hadoop s3 integration not quite there

larry ogrodnek - 19 Nov 2008

We rely pretty heavily on hadoop for processing lots of log data. It's a really great project and a critical part of our infrastructure.

I think we've hinted at this before, but here at bizo, the only machines we have are our laptops. Everything else is at amazon. All of our servers are ec2 instances and all of our data is in s3.

In some of our larger hadoop jobs, we're processing hundreds of gigs worth of input data, and it literally takes a couple of hours to copy data from s3 to a local machine, and then to hdfs. And once the job is done, it's back to s3. Additionally, we're starting and stopping clusters on demand, per job, so we're really not getting any data locality benefit from hdfs.

How do we speed this up... Hadoop comes with a tool, distcp, that is basically a Map/Reduce job to copy files to hdfs, so there's some benefit there to distribute the copy.

It would be great to skip all this copying and just use s3 directly. All of our input is already there, and that's where we want our output. And once the data's on s3, it's easy to move around, copy, rename, etc.

Hadoop does include s3 support, with 2 filesystems. The s3 Block Filesystem (s3), and the The s3 Native Filesystem (s3n).

The S3 Block Filesystem is basically HDFS, using s3 as the datastore. Files are stored as blocks directly into s3. This means that you need to dedicate a bucket to the filesystem, and can't use any s3 tools to read or write data. I believe the filesystem was designed this way to overcome the s3 object size limit, as well as to support renames (the rename support mentioned above wasn't available in the original s3 api). I don't quite get the point of this filesystem now, though. There doesn't seem to be much benefit to using s3, except I guess you don't need the NameNode and DataNode processes up and running.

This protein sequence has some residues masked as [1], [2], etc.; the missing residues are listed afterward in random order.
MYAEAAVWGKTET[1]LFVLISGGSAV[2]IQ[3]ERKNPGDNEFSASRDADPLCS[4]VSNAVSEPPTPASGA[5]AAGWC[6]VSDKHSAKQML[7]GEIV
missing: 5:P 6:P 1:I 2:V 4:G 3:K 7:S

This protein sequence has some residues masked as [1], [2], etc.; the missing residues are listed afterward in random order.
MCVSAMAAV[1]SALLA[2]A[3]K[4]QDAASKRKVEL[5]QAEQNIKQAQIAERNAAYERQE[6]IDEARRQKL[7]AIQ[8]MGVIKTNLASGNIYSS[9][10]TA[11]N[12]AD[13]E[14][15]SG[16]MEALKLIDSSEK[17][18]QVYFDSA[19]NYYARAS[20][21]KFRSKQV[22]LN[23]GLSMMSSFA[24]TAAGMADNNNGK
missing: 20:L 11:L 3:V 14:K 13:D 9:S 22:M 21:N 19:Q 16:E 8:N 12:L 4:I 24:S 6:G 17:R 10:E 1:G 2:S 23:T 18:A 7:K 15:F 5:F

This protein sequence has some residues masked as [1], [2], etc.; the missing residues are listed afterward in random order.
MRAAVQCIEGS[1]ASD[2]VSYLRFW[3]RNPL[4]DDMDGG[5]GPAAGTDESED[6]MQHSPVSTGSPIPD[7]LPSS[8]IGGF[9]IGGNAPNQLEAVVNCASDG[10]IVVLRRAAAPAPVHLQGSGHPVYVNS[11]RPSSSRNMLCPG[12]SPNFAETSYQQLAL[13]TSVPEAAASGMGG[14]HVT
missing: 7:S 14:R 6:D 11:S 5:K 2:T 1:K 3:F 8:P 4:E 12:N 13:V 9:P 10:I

The S3 Native Filesystem is what you want -- you can use real s3 objects directly, meaning, use the amazon apis directly, and any s3 tools to work with your job inputs and outputs. This is great!

Unfortunately, it's not quite here yet as a replacement for hdfs. This isn't totally clear... In fact, in the config the example says just replace "s3" with "s3n" in your config. So, I spent some time today trying to get it working. It worked great for my map tasks, but at reduce, I kept getting:

08/11/19 22:19:09 INFO mapred.JobClient: Task Id :attempt_200811192212_0002_r_000000_0, Status : FAILED

Failed to rename output with the exception: java.io.IOException: Not supported
    at org.apache.hadoop.fs.s3native.NativeS3FileSystem.rename(NativeS3FileSystem.java:457)
    at org.apache.hadoop.mapred.Task.moveTaskOutputs(Task.java:587)
    at org.apache.hadoop.mapred.Task.moveTaskOutputs(Task.java:604)
    at org.apache.hadoop.mapred.Task.saveTaskOutput(Task.java:561)
    at org.apache.hadoop.mapred.JobTracker$TaskCommitQueue.run(JobTracker.java:2314)

I figured why would there be a s3n filesystem if you couldn't use it? The docs mention that rename isn't supported, but it's not clear that this means you can't use it as a hdfs replacement. Searching on this got me nothing, but after reading HADOOP-336 and other docs more closely it became clear this wasn't going to work.

Anyway, I thought I'd throw this post together and update the wiki to hopefully save someone else some time.

It looks like Support for renaming will be added in 0.19.0, which should then allow you to go all S3(n)! with you hadoop jobs.

comments powered by Disqus